2013-12-03 / Front Page

Bowdoin frat house comes down

BY JT LEONARD Times Record Staff


AN EXCAVATOR claws down the former Alpha Kappa Sigma fraternity house on Bowdoin College’s campus Monday. The building had been vacant since Bowdoin did away with its Greek system in 2000. 
JT LEONARD / THE TIMES RECORD AN EXCAVATOR claws down the former Alpha Kappa Sigma fraternity house on Bowdoin College’s campus Monday. The building had been vacant since Bowdoin did away with its Greek system in 2000. JT LEONARD / THE TIMES RECORD BRUNSWICK

The last vestige of Bowdoin College’s Greek student-life system soon will be nothing more than a pile of rubble and dust.

An excavator Monday tore into the former Alpha Kappa Sigma fraternity house at 38 Harpswell Road, which had stood vacant for more than a decade.

Bowdoin had no sororities, although its eight most recent fraternities eventually went co-educational. They officially were disbanded in 1997 and eliminated altogether in 2000 when the final Greek-affiliated students graduated.

After the elimination, Bowdoin began to acquire the buildings either for repurposing or demolition. Some of the former fraternity houses were renovated and incorporated into the “College House” residence system which replaced the Greek system. Among the converted buildings still standing are Howell, Ladd, Quinby, MacMillan and Reed houses; the former Kappa Delta Theta house now serves as the admissions office.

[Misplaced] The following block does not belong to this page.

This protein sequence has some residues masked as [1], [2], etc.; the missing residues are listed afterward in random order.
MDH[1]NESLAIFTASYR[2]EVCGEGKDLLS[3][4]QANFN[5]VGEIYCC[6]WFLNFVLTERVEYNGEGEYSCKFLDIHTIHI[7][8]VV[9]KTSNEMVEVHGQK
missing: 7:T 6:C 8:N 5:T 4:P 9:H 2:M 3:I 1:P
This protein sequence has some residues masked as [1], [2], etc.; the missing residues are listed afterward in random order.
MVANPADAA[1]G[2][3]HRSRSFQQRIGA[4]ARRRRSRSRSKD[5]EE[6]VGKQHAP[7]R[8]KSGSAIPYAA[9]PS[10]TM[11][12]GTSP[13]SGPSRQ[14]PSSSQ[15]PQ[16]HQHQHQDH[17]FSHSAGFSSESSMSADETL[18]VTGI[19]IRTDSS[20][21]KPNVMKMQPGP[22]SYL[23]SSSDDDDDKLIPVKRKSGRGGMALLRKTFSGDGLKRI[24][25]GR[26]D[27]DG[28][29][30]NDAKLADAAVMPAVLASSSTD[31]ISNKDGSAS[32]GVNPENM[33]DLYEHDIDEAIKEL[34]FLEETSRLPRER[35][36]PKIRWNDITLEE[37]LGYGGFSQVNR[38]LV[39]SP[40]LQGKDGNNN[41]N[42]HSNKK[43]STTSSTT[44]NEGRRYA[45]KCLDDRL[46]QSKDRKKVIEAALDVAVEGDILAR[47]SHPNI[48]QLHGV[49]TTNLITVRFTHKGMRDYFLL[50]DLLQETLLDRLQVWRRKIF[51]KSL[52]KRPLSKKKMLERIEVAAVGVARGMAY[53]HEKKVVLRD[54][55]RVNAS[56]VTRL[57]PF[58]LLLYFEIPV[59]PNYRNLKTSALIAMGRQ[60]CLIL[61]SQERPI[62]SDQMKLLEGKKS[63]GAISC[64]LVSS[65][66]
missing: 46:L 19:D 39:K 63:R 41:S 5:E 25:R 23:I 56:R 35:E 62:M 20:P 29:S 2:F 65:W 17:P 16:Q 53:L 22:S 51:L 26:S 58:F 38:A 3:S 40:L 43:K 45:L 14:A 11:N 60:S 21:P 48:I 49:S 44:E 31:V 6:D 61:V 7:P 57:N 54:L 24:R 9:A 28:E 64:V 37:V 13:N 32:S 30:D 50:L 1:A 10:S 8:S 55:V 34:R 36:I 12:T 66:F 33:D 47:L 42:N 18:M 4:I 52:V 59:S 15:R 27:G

The former Alpha Kappa Sigma house, however, was deemed to be in such terrible condition that renovating it a second time — the first fix-up was in 1930 — would be senseless.

Country Fare, a contracting and landcaping company from Bowdoin — the town — has been on-site for more than a week, first stripping metal and other recycleable or reusable materials from the inside of the 108-year-old building, then starting to level the remaining structure.

College officials said no defined plans yet exist for the soon-to-be vacant lot, although the space is being considered as a possible home for the Arctic Museum — which currently is housed in Hubbard Hall at the southern end of the Quad — as well as for additional academic space.

However, mindful of neighbors’ concerns in the pocket neighborhoods that straddle Harpswell Road, officials specified that no student housing would be erected on the site.

ANY PLANS? College officials said no defined plans yet exist for the soon-to-be vacant lot, although the space is being considered as a possible home for the Arctic Museum — which currently is housed in Hubbard Hall at the southern end of the Quad — as well as for additional academic space.

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